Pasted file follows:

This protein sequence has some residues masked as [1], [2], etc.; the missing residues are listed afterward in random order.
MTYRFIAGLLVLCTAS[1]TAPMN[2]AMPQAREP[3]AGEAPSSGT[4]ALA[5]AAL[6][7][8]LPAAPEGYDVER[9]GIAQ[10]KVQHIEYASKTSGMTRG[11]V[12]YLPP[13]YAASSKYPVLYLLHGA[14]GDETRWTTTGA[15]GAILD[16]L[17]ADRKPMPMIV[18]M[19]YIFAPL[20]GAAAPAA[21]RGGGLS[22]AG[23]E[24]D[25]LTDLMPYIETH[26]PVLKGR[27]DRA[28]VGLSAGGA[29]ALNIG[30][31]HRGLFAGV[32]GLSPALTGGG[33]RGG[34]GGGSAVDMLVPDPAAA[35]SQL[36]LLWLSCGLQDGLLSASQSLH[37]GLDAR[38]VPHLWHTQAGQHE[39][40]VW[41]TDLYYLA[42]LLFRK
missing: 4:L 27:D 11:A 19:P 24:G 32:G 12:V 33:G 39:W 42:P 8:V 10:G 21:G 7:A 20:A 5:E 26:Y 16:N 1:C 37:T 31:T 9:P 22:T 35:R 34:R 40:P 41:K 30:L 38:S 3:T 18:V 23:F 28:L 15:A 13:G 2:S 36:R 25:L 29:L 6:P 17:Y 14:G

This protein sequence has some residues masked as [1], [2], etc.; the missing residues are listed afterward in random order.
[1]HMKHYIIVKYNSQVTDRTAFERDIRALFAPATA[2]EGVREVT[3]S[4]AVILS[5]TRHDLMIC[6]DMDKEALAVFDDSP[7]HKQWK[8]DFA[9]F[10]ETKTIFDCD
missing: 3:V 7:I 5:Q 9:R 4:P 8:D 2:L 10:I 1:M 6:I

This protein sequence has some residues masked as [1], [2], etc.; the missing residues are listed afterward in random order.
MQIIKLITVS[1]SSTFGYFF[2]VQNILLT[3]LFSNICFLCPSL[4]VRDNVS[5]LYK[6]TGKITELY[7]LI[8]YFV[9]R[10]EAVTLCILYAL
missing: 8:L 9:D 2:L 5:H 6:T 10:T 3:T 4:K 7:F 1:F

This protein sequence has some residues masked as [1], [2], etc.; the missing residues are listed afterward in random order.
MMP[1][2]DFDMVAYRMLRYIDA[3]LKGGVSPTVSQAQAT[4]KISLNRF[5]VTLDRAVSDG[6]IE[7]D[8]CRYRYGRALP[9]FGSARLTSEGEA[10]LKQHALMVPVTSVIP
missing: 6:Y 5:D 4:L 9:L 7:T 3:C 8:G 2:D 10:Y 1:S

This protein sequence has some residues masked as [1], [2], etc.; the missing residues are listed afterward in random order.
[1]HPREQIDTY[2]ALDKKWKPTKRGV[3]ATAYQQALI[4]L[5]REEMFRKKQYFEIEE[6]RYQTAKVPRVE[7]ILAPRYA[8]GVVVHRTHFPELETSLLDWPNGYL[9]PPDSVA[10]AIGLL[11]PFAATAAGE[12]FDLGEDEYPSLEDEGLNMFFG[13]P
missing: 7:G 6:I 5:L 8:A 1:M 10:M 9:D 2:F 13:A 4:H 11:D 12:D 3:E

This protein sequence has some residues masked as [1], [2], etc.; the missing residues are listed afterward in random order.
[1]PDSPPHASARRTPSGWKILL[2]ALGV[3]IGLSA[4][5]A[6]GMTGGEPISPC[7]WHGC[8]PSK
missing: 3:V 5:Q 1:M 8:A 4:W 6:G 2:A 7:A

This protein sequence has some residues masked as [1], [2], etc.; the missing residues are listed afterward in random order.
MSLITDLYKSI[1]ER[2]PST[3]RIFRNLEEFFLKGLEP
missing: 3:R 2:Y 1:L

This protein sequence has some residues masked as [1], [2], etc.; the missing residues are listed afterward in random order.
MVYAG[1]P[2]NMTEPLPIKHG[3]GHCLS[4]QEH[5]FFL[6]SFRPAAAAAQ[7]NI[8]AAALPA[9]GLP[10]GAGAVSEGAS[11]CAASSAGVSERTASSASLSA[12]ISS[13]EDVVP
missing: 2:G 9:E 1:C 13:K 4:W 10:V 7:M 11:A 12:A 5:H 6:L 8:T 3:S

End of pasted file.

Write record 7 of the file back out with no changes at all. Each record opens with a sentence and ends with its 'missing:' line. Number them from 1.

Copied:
This protein sequence has some residues masked as [1], [2], etc.; the missing residues are listed afterward in random order.
MSLITDLYKSI[1]ER[2]PST[3]RIFRNLEEFFLKGLEP
missing: 3:R 2:Y 1:L